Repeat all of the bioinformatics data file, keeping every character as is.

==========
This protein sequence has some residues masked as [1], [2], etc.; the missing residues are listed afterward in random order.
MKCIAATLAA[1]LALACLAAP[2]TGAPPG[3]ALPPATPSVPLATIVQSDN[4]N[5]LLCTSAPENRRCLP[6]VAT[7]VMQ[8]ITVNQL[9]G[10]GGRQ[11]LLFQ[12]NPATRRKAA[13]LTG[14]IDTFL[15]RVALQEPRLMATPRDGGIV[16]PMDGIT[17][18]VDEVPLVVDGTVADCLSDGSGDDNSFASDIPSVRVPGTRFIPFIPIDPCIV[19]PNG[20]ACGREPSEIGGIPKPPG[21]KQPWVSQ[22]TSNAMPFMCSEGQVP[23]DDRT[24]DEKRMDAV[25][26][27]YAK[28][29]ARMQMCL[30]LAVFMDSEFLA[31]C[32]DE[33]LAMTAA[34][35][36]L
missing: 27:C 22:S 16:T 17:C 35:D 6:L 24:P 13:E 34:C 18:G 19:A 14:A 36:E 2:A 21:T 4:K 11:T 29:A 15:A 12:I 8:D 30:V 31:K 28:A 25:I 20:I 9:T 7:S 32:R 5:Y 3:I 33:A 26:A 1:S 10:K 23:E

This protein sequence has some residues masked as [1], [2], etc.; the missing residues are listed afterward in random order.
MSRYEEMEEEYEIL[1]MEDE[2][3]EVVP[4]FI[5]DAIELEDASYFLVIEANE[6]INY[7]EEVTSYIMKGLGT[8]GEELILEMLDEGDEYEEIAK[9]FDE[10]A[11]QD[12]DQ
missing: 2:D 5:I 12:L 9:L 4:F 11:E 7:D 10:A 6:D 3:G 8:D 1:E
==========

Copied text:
This protein sequence has some residues masked as [1], [2], etc.; the missing residues are listed afterward in random order.
MKCIAATLAA[1]LALACLAAP[2]TGAPPG[3]ALPPATPSVPLATIVQSDN[4]N[5]LLCTSAPENRRCLP[6]VAT[7]VMQ[8]ITVNQL[9]G[10]GGRQ[11]LLFQ[12]NPATRRKAA[13]LTG[14]IDTFL[15]RVALQEPRLMATPRDGGIV[16]PMDGIT[17][18]VDEVPLVVDGTVADCLSDGSGDDNSFASDIPSVRVPGTRFIPFIPIDPCIV[19]PNG[20]ACGREPSEIGGIPKPPG[21]KQPWVSQ[22]TSNAMPFMCSEGQVP[23]DDRT[24]DEKRMDAV[25][26][27]YAK[28][29]ARMQMCL[30]LAVFMDSEFLA[31]C[32]DE[33]LAMTAA[34][35][36]L
missing: 27:C 22:S 16:T 17:C 35:D 6:L 24:P 13:E 34:C 18:G 19:A 14:A 36:E 2:A 21:T 4:K 11:T 29:A 15:A 12:I 8:D 30:V 31:K 28:A 25:I 20:I 9:T 7:S 32:R 5:Y 3:I 33:A 26:A 1:S 10:K 23:E

This protein sequence has some residues masked as [1], [2], etc.; the missing residues are listed afterward in random order.
MSRYEEMEEEYEIL[1]MEDE[2][3]EVVP[4]FI[5]DAIELEDASYFLVIEANE[6]INY[7]EEVTSYIMKGLGT[8]GEELILEMLDEGDEYEEIAK[9]FDE[10]A[11]QD[12]DQ
missing: 2:D 5:I 12:L 9:L 4:F 11:E 7:D 10:A 6:D 3:G 8:D 1:E